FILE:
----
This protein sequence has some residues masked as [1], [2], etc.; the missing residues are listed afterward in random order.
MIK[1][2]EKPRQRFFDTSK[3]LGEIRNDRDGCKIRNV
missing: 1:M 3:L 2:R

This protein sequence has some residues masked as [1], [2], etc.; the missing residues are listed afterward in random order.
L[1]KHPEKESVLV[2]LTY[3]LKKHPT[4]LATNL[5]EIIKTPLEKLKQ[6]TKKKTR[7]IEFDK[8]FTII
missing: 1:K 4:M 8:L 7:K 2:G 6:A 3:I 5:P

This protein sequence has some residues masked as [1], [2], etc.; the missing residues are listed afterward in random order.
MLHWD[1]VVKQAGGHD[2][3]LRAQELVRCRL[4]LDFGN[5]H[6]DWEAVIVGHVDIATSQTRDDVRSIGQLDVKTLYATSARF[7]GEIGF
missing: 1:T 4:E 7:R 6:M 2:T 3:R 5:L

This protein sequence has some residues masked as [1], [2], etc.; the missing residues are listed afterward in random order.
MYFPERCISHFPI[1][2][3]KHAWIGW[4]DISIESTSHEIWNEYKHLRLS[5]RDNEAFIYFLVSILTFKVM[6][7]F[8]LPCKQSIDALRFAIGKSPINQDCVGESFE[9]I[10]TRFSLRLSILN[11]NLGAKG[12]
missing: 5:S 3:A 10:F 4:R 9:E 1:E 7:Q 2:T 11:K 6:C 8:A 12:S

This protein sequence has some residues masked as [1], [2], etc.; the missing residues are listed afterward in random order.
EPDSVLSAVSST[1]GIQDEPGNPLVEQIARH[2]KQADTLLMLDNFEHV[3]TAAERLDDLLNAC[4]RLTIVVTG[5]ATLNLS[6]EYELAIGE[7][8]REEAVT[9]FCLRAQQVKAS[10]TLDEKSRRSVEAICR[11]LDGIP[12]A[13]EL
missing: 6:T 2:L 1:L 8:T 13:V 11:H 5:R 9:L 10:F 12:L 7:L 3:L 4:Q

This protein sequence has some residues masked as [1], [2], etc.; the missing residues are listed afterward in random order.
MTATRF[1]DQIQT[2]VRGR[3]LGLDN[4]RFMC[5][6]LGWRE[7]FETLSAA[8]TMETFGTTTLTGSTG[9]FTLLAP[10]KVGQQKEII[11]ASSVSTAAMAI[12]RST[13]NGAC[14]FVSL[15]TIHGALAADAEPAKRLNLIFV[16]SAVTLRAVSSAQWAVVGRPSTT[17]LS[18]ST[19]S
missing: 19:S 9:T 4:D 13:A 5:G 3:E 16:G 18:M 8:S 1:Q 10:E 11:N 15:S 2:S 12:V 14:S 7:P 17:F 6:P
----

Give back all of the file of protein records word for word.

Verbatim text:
This protein sequence has some residues masked as [1], [2], etc.; the missing residues are listed afterward in random order.
MIK[1][2]EKPRQRFFDTSK[3]LGEIRNDRDGCKIRNV
missing: 1:M 3:L 2:R

This protein sequence has some residues masked as [1], [2], etc.; the missing residues are listed afterward in random order.
L[1]KHPEKESVLV[2]LTY[3]LKKHPT[4]LATNL[5]EIIKTPLEKLKQ[6]TKKKTR[7]IEFDK[8]FTII
missing: 1:K 4:M 8:L 7:K 2:G 6:A 3:I 5:P

This protein sequence has some residues masked as [1], [2], etc.; the missing residues are listed afterward in random order.
MLHWD[1]VVKQAGGHD[2][3]LRAQELVRCRL[4]LDFGN[5]H[6]DWEAVIVGHVDIATSQTRDDVRSIGQLDVKTLYATSARF[7]GEIGF
missing: 1:T 4:E 7:R 6:M 2:T 3:R 5:L

This protein sequence has some residues masked as [1], [2], etc.; the missing residues are listed afterward in random order.
MYFPERCISHFPI[1][2][3]KHAWIGW[4]DISIESTSHEIWNEYKHLRLS[5]RDNEAFIYFLVSILTFKVM[6][7]F[8]LPCKQSIDALRFAIGKSPINQDCVGESFE[9]I[10]TRFSLRLSILN[11]NLGAKG[12]
missing: 5:S 3:A 10:F 4:R 9:E 1:E 7:Q 2:T 11:K 6:C 8:A 12:S

This protein sequence has some residues masked as [1], [2], etc.; the missing residues are listed afterward in random order.
EPDSVLSAVSST[1]GIQDEPGNPLVEQIARH[2]KQADTLLMLDNFEHV[3]TAAERLDDLLNAC[4]RLTIVVTG[5]ATLNLS[6]EYELAIGE[7][8]REEAVT[9]FCLRAQQVKAS[10]TLDEKSRRSVEAICR[11]LDGIP[12]A[13]EL
missing: 6:T 2:L 1:L 8:T 13:V 11:H 5:R 9:L 10:F 12:L 7:L 3:L 4:Q

This protein sequence has some residues masked as [1], [2], etc.; the missing residues are listed afterward in random order.
MTATRF[1]DQIQT[2]VRGR[3]LGLDN[4]RFMC[5][6]LGWRE[7]FETLSAA[8]TMETFGTTTLTGSTG[9]FTLLAP[10]KVGQQKEII[11]ASSVSTAAMAI[12]RST[13]NGAC[14]FVSL[15]TIHGALAADAEPAKRLNLIFV[16]SAVTLRAVSSAQWAVVGRPSTT[17]LS[18]ST[19]S
missing: 19:S 9:T 4:D 13:A 5:G 3:E 16:G 18:M 8:S 1:Q 10:E 11:N 15:S 2:S 12:V 14:S 7:P 17:F 6:P